Lebanon city leaders approved the city’s annual budget on first reading last week, although one councilor voiced concerns about the budget.
The 2020-2021 fiscal year budget, which Lebanon Finance Director Stuart Lawson said would leave the city’s general fund balance around $28 million, is a status quo budget based on uncertainty amid the COVID-19 pandemic.
The council approved the budget on a 4-1 vote, with Councilor Jeni Lind Brinkman voting against the budget. Councilor Camille Burdine was absent from the meeting.
The councilors will take their second vote on the budget July 7 at 6 p.m. at City Hall.
Brinkman’s concerns centered around the number of cuts not made in the budget, although she noted it was a status quo budget.
“I think we could have been a little bit more proactive, we could have made more cuts,” said Brinkman, who previously asked city leaders to explore possible cuts to the mayor’s office budget because none were included in the budget.
Brinkman also expressed frustration because the city did not “plan ahead in terms of capital improvements.”
The council has planned capital projects and proposed funding included in the 2020-2021 fiscal year budget, according to Lawson.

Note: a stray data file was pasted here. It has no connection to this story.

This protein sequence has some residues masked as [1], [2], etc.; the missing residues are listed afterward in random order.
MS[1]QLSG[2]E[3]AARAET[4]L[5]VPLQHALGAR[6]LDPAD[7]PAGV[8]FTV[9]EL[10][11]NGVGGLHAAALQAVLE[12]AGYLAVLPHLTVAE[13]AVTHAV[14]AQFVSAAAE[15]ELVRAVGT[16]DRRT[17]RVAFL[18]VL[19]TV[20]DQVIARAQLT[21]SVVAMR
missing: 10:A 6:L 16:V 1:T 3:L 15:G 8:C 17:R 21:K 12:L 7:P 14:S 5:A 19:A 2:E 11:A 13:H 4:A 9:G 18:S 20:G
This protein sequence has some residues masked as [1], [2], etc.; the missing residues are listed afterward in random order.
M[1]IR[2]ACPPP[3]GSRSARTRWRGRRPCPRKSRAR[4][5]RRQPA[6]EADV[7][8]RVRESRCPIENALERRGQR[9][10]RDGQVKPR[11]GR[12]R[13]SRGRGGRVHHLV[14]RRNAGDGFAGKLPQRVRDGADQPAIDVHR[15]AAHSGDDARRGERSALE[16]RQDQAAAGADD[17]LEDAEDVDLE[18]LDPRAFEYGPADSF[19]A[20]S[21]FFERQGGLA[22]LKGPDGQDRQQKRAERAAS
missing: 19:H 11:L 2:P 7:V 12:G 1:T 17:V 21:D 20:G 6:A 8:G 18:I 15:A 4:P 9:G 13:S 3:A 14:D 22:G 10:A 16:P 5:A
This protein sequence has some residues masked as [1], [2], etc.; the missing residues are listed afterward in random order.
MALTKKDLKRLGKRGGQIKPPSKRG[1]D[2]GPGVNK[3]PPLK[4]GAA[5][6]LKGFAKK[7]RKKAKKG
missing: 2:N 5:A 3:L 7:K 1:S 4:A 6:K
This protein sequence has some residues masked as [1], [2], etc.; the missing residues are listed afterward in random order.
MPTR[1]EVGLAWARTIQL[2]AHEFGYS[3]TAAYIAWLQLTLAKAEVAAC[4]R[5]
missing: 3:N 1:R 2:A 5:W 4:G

The projects include aerobic flooring replacement at the Jimmy Floyd Family Center for $17,500, as well as park improvements for Baird Park and Cairo Bend Park, estimated at $200,000 and $900,000, respectively.
Other projects include sidewalk improvements on Highway 231 N. estimated at $273,000 and Briskin Lane improvements estimated at $644,400.
Brinkman said despite the city’s three-to-five-year capital projects plan, she would like it included in the annual budgets so councilors could made more informed decisions.
Lebanon received a sales tax revenue payment in May for $1,094,307, which represents sales tax collections from March.
“This is higher than the payment we received in April, which would represent sales in February,” Lawson said.